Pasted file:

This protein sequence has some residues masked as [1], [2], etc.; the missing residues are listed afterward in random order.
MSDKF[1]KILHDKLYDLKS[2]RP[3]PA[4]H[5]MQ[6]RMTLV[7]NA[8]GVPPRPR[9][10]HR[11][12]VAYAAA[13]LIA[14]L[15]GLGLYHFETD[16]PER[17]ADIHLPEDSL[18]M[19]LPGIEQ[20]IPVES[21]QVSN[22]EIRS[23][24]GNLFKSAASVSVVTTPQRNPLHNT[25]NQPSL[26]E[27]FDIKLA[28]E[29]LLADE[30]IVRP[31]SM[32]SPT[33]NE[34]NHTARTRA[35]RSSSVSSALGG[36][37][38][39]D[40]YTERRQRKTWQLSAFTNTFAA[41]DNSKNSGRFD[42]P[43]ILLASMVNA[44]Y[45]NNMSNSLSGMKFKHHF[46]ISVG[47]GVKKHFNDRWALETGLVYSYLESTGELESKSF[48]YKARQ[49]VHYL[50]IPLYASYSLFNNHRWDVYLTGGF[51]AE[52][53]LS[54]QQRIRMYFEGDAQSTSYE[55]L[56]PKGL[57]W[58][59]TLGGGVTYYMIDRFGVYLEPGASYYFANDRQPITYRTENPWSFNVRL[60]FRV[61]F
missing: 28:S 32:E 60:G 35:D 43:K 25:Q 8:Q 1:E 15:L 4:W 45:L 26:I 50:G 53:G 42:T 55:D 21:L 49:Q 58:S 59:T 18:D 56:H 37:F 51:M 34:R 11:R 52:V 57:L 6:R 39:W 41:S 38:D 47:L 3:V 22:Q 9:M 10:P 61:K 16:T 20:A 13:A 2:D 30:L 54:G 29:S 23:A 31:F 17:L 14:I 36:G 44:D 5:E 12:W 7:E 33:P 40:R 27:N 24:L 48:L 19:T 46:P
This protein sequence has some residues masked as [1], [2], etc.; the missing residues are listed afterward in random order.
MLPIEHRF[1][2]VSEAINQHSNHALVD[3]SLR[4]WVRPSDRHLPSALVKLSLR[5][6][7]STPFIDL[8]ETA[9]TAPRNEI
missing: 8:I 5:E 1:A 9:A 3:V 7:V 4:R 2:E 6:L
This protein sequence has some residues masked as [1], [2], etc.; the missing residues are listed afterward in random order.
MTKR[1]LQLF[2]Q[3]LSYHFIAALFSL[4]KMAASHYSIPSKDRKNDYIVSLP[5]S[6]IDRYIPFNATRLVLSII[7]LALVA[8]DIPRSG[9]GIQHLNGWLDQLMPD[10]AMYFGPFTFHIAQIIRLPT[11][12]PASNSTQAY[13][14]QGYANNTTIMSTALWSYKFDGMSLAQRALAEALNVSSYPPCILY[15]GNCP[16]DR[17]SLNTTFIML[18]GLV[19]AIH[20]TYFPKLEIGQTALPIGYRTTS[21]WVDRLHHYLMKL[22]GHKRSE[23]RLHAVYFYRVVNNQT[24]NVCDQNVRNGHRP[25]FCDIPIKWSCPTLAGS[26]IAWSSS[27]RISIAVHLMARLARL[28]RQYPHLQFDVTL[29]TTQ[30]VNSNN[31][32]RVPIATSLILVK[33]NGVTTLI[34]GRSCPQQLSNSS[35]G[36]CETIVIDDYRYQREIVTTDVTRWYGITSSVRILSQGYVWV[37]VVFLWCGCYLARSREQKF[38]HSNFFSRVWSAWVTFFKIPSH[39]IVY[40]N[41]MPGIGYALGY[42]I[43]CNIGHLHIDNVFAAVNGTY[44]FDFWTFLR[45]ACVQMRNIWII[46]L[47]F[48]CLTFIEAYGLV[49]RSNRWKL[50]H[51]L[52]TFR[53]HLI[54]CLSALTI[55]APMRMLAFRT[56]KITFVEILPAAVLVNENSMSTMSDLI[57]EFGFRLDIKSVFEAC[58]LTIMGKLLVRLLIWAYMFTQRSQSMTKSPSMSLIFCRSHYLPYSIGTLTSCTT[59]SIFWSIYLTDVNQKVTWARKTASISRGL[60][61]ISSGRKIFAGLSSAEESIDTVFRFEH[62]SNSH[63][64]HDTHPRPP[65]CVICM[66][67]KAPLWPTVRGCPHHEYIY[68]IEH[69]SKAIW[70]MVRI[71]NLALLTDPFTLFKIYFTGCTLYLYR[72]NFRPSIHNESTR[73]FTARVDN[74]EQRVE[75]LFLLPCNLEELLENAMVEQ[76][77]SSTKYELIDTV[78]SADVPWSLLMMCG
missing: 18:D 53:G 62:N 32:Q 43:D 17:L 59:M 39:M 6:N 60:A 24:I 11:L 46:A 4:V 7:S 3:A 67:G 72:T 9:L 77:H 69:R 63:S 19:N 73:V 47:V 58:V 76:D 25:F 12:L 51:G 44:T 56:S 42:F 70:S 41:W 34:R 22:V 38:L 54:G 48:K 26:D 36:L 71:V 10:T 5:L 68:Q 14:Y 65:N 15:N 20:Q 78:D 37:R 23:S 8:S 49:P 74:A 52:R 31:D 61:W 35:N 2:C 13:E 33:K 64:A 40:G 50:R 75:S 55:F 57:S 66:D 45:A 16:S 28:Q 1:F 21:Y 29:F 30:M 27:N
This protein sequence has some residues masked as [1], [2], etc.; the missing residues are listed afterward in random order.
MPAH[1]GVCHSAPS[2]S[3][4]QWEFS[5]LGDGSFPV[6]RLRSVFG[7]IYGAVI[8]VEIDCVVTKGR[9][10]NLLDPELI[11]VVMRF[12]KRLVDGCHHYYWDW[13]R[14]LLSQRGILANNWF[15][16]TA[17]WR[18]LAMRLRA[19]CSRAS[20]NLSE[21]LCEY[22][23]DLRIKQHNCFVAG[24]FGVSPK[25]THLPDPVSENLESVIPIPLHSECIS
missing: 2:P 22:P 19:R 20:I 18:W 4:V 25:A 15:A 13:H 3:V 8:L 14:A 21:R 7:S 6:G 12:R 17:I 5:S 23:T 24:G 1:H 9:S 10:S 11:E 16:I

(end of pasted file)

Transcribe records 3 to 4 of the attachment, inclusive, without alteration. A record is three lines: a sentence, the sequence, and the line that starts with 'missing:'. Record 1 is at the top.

This protein sequence has some residues masked as [1], [2], etc.; the missing residues are listed afterward in random order.
MTKR[1]LQLF[2]Q[3]LSYHFIAALFSL[4]KMAASHYSIPSKDRKNDYIVSLP[5]S[6]IDRYIPFNATRLVLSII[7]LALVA[8]DIPRSG[9]GIQHLNGWLDQLMPD[10]AMYFGPFTFHIAQIIRLPT[11][12]PASNSTQAY[13][14]QGYANNTTIMSTALWSYKFDGMSLAQRALAEALNVSSYPPCILY[15]GNCP[16]DR[17]SLNTTFIML[18]GLV[19]AIH[20]TYFPKLEIGQTALPIGYRTTS[21]WVDRLHHYLMKL[22]GHKRSE[23]RLHAVYFYRVVNNQT[24]NVCDQNVRNGHRP[25]FCDIPIKWSCPTLAGS[26]IAWSSS[27]RISIAVHLMARLARL[28]RQYPHLQFDVTL[29]TTQ[30]VNSNN[31][32]RVPIATSLILVK[33]NGVTTLI[34]GRSCPQQLSNSS[35]G[36]CETIVIDDYRYQREIVTTDVTRWYGITSSVRILSQGYVWV[37]VVFLWCGCYLARSREQKF[38]HSNFFSRVWSAWVTFFKIPSH[39]IVY[40]N[41]MPGIGYALGY[42]I[43]CNIGHLHIDNVFAAVNGTY[44]FDFWTFLR[45]ACVQMRNIWII[46]L[47]F[48]CLTFIEAYGLV[49]RSNRWKL[50]H[51]L[52]TFR[53]HLI[54]CLSALTI[55]APMRMLAFRT[56]KITFVEILPAAVLVNENSMSTMSDLI[57]EFGFRLDIKSVFEAC[58]LTIMGKLLVRLLIWAYMFTQRSQSMTKSPSMSLIFCRSHYLPYSIGTLTSCTT[59]SIFWSIYLTDVNQKVTWARKTASISRGL[60][61]ISSGRKIFAGLSSAEESIDTVFRFEH[62]SNSH[63][64]HDTHPRPP[65]CVICM[66][67]KAPLWPTVRGCPHHEYIY[68]IEH[69]SKAIW[70]MVRI[71]NLALLTDPFTLFKIYFTGCTLYLYR[72]NFRPSIHNESTR[73]FTARVDN[74]EQRVE[75]LFLLPCNLEELLENAMVEQ[76][77]SSTKYELIDTV[78]SADVPWSLLMMCG
missing: 18:D 53:G 62:N 32:Q 43:D 17:L 59:M 39:M 6:N 60:A 24:I 11:L 46:A 4:V 7:S 3:A 67:G 72:T 9:L 77:H 69:R 63:S 19:N 73:V 47:V 58:V 76:D 25:F 12:L 51:G 44:T 56:S 42:F 70:S 41:W 34:R 22:V 38:L 54:G 48:K 26:D 36:L 71:V 10:T 5:L 68:Q 14:Y 65:N 15:N 20:Q 78:D 37:R 23:S 8:S 49:P 74:A 52:R 31:D 61:W 35:N 2:C 13:E 33:K 64:A 40:G 50:R 75:S 55:F 57:S 66:D 45:A 16:S 28:Q 1:F 21:Y 29:F 30:M 27:N
This protein sequence has some residues masked as [1], [2], etc.; the missing residues are listed afterward in random order.
MPAH[1]GVCHSAPS[2]S[3][4]QWEFS[5]LGDGSFPV[6]RLRSVFG[7]IYGAVI[8]VEIDCVVTKGR[9][10]NLLDPELI[11]VVMRF[12]KRLVDGCHHYYWDW[13]R[14]LLSQRGILANNWF[15][16]TA[17]WR[18]LAMRLRA[19]CSRAS[20]NLSE[21]LCEY[22][23]DLRIKQHNCFVAG[24]FGVSPK[25]THLPDPVSENLESVIPIPLHSECIS
missing: 2:P 22:P 19:R 20:I 18:W 4:V 25:A 15:A 13:H 3:V 8:L 14:A 21:R 7:S 6:G 12:R 17:I 5:S 23:T 24:G 1:H 9:S 10:S 11:E 16:I